Disadvantages are the personnel costs for the additional train driver and the limited impact forces, especially when operating with a screw coupling, in order to prevent the pushed wagons from derailing in the narrow curves of mountain railways and in points. In contrast to the use of pre-tensioning or intermediate locomotives, pushing them in leads to strains and upsets in the train.

Push locomotives are often used to push part of the trailer load so that the permitted tow hook load is not exceeded.

Push service in individual countries


In Germany, the signal Ts 1 is set up on routes where trains are regularly pushed along with uncoupled push-pull locomotives. It signals to the driver of a pushing locomotive where he should stop pushing and get away from the train. Well-known locations are at the Gemmenich Tunnel on the Montzen route near Aachen, at the Rudersdorf Tunnel on the Dill route , in Blankenheim (Mansfeld-Südharz district) on the Halle – Hann railway line. Münden and in Steinbach am Wald on the Hochstadt-Marktzeuln – Probstzella railway line (as of 2014). The pushing service on the Spessart ramp was given up in 2017 after the new line went into operation. In addition, the Filstalbahn is pushed along the Geislinger Steige, i.e. between the Geislingen (Steige) station and the Amstetten (Württ) station .

In order not additionally restrict the route passing ability by returning on the left Streckengleis sliding locomotives were at the end of regularly used Nachschiebeabschnitten stations , many of Lokkehrbahnhöfe were called, created. Its central element is an extended track connection as a turning and waiting track between the main tracks. The pushing locomotive comes to a stop in the area of ​​the sweeping station and drives back to the turning and waiting track. This means that the uphill track is free for the next trip. On the waiting track, you can wait for a suitable gap in the timetable for the return journey without obstructing the rest of the traffic. The sliding locomotive turning function has also been integrated into conveniently located, existing train stations.


Illumination of the vehicles of a train with a coupled sliding locomotive in Switzerland
Illumination of the vehicles of a train with an uncoupled sliding locomotive

In Switzerland, non-remote-controlled locomotives are generally to be placed at the head of the train. Push service is only permitted on certain routes. In 1991, the BLS introduced pushing service for freight trains with a trailer load of 1,300 to 1,600 tons on the Lötschberg mountain line, based on the model of the Brenner line of the ÖBB in order to avoid the time-consuming and space-consuming intermediate service . In 1992 the SBB followed suit on the Gotthard and Monte Ceneri routes . Intermediate service is still required on both mountain railways for freight trains with a trailer load of 1,600 to 2,000 tons. Pushing service is also on the southern network of the Südostbahn (SOB) and with an uncoupled pushing locomotive on the Buchs SG – Rheinbrücke sections , from Lausanne Triage towards Renens and Bussigny , La Chaux-de-Fonds – Les Hauts-Geneveys and La Chaux-de-Fonds –Renan BE allowed. With the commissioning of the Lötschberg and especially the Gotthard base tunnel as well as the sandwich traction of the Voralpen-Express of the SOB, the labor-intensive pushing service fell sharply.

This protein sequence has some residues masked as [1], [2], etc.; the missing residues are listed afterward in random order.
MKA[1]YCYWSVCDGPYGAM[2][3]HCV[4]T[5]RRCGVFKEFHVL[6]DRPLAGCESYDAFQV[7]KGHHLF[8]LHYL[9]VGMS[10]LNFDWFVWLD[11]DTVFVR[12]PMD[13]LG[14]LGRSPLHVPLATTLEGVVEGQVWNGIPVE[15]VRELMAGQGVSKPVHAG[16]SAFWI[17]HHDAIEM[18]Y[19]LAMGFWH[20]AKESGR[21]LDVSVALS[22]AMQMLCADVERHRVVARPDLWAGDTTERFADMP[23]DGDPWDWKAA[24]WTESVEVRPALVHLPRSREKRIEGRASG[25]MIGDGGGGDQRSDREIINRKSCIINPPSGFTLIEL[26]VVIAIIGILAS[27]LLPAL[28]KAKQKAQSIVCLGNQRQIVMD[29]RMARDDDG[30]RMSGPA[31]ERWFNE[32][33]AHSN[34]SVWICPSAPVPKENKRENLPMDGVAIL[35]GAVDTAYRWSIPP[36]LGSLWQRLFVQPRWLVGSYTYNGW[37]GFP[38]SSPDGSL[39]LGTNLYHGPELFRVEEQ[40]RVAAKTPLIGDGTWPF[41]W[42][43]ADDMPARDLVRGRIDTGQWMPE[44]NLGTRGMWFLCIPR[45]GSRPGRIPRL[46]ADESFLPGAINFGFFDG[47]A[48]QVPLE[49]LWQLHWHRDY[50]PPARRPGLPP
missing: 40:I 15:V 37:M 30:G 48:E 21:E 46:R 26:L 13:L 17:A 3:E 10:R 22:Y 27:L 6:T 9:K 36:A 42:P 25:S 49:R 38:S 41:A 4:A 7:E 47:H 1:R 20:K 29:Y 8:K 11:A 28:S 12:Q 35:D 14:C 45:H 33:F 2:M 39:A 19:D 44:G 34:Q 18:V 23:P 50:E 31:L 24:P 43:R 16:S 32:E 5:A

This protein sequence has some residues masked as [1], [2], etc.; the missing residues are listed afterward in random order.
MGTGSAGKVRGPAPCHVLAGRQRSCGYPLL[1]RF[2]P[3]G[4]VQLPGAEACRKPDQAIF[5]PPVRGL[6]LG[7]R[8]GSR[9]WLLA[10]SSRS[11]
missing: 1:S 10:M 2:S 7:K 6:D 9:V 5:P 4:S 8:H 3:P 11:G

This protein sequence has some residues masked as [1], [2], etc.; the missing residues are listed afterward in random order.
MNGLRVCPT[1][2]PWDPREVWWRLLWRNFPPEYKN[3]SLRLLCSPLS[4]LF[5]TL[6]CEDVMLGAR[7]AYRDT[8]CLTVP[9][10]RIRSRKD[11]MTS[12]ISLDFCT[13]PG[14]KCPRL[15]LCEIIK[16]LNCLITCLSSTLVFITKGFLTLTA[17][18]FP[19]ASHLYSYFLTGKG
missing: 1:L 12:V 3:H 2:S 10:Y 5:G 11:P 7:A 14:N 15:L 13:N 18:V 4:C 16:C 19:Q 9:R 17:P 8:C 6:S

See also: Railway section in the radio remote control article

English speaking area

In the English-speaking world, remote-controlled intermediate and push locomotives are called Distributed Power Units (DPU). Manned push-pull locomotives are called helpers in the USA , and unmanned ones are called DPUs.

See also: Distributed Power Unit


cogwheel locomotive ČD class 715 in 1997 on the Tannwalder cog railway


Web links

References and comments

  1. ^ 1 May Bodensee-Express to Lindau, in railway nostalgia trips Bebra ( Memento from February 15, 2017 in the Internet Archive )
  2. The SBB operating regulations for lining up the locomotives treat a shuttle train ( push -pull train ) as a pulled train. In the English-speaking world, a distinction is made between distributed power mode with intermediate and sliding locomotives and shuttle trains in push-pull mode .
  3. Spessart-NBS before the start of operations . In: Eisenbahn-Revue International . No. 6 . Minirex, 2017, ISSN  1421-2811 , p. 305 .
  4. ^ Fritz Jost: Pushing service on the Lötschberg . In: Swiss Railway Review . No. 1 . Minirex, 1992, ISSN  1022-7113 , pp. 18 .
  5. ^ Heinrich Fäh: Pushing service on the Gotthard route . In: Swiss Railway Review . No. 5 . Minirex, 1992, ISSN  1022-7113 , pp. 212-213 .
  6. Implementation regulations FDV, local regulations for train journeys and shunting movements. (No longer available online.) SBB, BLS AG, SOB, December 9, 2012, formerly in the original ; accessed on July 1, 2017 .  ( Page no longer available , search in web archives )@1@ 2Template: Dead Link / www.sbb.ch